Communing with the dead, the women who wrote monsters, eyeball-eating cats, and more weird books top this year’s morbid fall reading list.
The veil is thinning and nature is once again showing us how beautiful it is to die. That means it’s that time of year again when I dig up a new list of book recommendations to feed our insatiable need for the dark, weird, and disturbing this autumn.
This collection of morbid must-reads explores the dark side of life and lighter side of the afterlife, from Caitlin Doughty’s new masterpiece about kid’s death questions to LGBTQ+ tales of Gothic horror.
Will My Cat Eat My Eyeballs?
Mortician Caitlin Doughty answers death questions from kids like why do corpses groan? What causes bodies to turn colors during decomposition? Why do hair and nails appear longer after death? And if you’re wondering about the book’s title, the answer is yes, yes it will.
Photographer Shannon Taggart explores the mysteries of spiritualism through her lens in this book full of truly haunting photographs. Séance includes a foreword by Dan Aykroyd, creator of Ghostbusters and fourth-generation spiritualist.
Twelve Nights at Rotter House
Writer Felix Allsey makes a living publishing travelogues of the country’s most haunted places. But while staying in the infamous Rotterdam Mansion for his next bestseller, Allsey’s nonfiction turns into all out horror.
From imperial residences and aristocratic estates to hotels and urban mansions, Abandoned Palaces tells the stories behind dilapidated structures all around the world.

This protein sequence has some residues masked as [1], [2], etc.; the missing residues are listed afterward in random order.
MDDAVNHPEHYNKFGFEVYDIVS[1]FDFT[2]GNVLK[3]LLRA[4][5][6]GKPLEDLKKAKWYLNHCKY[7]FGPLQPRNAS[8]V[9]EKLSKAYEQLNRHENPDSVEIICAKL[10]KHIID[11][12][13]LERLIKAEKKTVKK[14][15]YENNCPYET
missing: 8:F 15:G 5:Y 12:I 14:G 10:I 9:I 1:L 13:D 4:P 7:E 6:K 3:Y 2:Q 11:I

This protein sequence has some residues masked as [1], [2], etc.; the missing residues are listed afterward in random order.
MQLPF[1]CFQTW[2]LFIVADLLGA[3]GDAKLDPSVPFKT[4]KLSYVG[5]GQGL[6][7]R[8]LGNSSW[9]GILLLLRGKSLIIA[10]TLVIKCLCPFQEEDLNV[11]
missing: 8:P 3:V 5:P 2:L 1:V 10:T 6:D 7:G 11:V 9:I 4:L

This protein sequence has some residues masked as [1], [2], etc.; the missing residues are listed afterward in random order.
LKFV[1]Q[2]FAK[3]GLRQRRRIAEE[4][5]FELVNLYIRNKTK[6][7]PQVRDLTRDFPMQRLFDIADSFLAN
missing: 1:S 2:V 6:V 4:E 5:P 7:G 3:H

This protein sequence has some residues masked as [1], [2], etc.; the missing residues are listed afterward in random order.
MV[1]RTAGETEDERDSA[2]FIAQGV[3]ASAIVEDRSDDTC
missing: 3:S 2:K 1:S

The abandoned houses and shadowy cemeteries in this anthology of Gothic horror tales might seem familiar, but these stories are about the people who have been shunned and forgotten – trans, non-binary, and LGBTQ+ characters, people suffering from PTSD and other mental health conditions, and persons of color.
Weird Wild West
Explore the stranger, darker side of the Old West, the ghost stories, unexplained deaths, bizarre murders, and peculiar burials that made the West weird.
Monster, She Wrote
From Gothic ghost stories to psychological horror to science fiction, women have been primary architects of speculative literature of all sorts. And their own life stories are as intriguing as their fiction.
Mostly Dead Things
Mostly Dead Things had me at “aggressively lewd art with the taxidermied animals.” I mean, what else do you need to know?
Strange theme parks, swamp lore, ghosts and more comprise this mysterious and disturbing coming of age story about a family running a gator-wrestling attraction the Everglades.
The Ghastling: Book Nine
The ninth installment of The Ghastling features chilling new tales of horror by contemporary authors. Don’t miss the “Strange Creatures” issue.
Want more? Here are the fall reading lists from previous years:
Or you can find them all and more here: Cult of Weird Recommended Reading